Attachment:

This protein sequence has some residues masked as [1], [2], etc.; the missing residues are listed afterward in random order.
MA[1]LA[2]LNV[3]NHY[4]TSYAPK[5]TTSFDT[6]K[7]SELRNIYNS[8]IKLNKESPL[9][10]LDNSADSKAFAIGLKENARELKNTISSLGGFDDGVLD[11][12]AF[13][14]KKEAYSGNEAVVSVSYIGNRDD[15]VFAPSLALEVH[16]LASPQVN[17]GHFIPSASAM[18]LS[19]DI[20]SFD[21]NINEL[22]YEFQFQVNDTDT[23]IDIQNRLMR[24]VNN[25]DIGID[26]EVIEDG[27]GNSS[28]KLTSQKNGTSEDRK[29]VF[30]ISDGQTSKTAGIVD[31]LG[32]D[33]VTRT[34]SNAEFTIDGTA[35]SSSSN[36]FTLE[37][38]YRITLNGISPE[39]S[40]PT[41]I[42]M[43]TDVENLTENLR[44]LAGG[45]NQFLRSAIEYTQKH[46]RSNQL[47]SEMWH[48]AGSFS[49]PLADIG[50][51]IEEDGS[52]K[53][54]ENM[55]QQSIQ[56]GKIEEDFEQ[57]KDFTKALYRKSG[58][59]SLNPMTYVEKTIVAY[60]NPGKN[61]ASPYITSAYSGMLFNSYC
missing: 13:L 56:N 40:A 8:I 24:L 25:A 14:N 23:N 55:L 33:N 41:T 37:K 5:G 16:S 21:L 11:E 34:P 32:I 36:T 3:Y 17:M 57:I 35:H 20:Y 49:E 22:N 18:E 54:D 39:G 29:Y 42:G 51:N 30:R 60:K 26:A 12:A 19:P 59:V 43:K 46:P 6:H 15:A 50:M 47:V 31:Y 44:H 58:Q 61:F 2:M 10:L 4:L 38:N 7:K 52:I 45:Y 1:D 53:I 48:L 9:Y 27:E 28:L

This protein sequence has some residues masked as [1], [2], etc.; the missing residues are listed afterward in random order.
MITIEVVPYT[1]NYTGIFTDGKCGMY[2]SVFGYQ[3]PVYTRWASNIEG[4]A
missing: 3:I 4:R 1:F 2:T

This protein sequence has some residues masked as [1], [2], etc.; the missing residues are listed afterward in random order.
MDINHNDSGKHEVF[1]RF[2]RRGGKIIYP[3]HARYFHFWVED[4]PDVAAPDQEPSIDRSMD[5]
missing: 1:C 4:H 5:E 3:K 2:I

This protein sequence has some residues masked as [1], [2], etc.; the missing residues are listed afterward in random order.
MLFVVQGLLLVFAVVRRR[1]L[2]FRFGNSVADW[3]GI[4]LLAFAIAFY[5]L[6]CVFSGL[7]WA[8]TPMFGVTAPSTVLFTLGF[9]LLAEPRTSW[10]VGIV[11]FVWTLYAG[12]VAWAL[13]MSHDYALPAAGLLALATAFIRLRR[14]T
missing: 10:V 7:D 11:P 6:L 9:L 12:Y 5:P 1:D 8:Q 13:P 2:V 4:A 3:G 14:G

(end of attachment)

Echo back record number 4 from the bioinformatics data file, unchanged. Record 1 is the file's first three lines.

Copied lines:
This protein sequence has some residues masked as [1], [2], etc.; the missing residues are listed afterward in random order.
MLFVVQGLLLVFAVVRRR[1]L[2]FRFGNSVADW[3]GI[4]LLAFAIAFY[5]L[6]CVFSGL[7]WA[8]TPMFGVTAPSTVLFTLGF[9]LLAEPRTSW[10]VGIV[11]FVWTLYAG[12]VAWAL[13]MSHDYALPAAGLLALATAFIRLRR[14]T
missing: 10:V 7:D 11:P 6:L 9:L 12:Y 5:P 1:D 8:Q 13:P 2:V 4:A 3:G 14:G